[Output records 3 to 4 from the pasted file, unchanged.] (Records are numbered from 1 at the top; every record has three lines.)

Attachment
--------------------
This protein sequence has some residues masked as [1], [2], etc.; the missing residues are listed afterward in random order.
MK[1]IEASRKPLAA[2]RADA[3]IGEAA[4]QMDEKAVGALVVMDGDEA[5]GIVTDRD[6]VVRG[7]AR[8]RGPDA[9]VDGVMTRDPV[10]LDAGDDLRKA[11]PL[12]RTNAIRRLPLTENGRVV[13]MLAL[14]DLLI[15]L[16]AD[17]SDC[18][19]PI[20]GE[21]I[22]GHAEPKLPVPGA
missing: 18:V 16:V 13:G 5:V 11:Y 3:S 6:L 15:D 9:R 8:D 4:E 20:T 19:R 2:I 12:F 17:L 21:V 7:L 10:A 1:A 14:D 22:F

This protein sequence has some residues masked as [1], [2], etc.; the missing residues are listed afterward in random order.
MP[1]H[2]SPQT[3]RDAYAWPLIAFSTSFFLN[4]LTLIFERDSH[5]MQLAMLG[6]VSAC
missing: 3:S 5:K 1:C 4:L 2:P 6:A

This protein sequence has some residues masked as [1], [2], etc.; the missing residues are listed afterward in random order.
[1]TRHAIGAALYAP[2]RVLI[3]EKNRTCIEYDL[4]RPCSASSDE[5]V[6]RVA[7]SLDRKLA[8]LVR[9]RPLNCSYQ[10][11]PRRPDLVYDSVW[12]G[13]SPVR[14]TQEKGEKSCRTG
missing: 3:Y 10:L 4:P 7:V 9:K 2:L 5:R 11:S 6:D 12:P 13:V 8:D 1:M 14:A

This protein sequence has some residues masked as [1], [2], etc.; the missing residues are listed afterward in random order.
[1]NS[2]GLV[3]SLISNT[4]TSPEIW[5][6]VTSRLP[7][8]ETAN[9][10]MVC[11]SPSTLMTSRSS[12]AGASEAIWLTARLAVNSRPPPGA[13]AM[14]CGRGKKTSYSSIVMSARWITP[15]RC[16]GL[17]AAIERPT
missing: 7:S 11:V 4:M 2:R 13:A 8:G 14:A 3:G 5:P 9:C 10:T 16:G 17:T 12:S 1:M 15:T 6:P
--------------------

This protein sequence has some residues masked as [1], [2], etc.; the missing residues are listed afterward in random order.
[1]TRHAIGAALYAP[2]RVLI[3]EKNRTCIEYDL[4]RPCSASSDE[5]V[6]RVA[7]SLDRKLA[8]LVR[9]RPLNCSYQ[10][11]PRRPDLVYDSVW[12]G[13]SPVR[14]TQEKGEKSCRTG
missing: 3:Y 10:L 4:P 7:V 9:K 2:L 5:R 11:S 6:D 12:P 13:V 8:D 1:M 14:A

This protein sequence has some residues masked as [1], [2], etc.; the missing residues are listed afterward in random order.
[1]NS[2]GLV[3]SLISNT[4]TSPEIW[5][6]VTSRLP[7][8]ETAN[9][10]MVC[11]SPSTLMTSRSS[12]AGASEAIWLTARLAVNSRPPPGA[13]AM[14]CGRGKKTSYSSIVMSARWITP[15]RC[16]GL[17]AAIERPT
missing: 7:S 11:V 4:M 2:R 13:A 8:G 14:A 3:G 5:P 9:C 10:T 16:G 17:T 12:S 1:M 15:T 6:P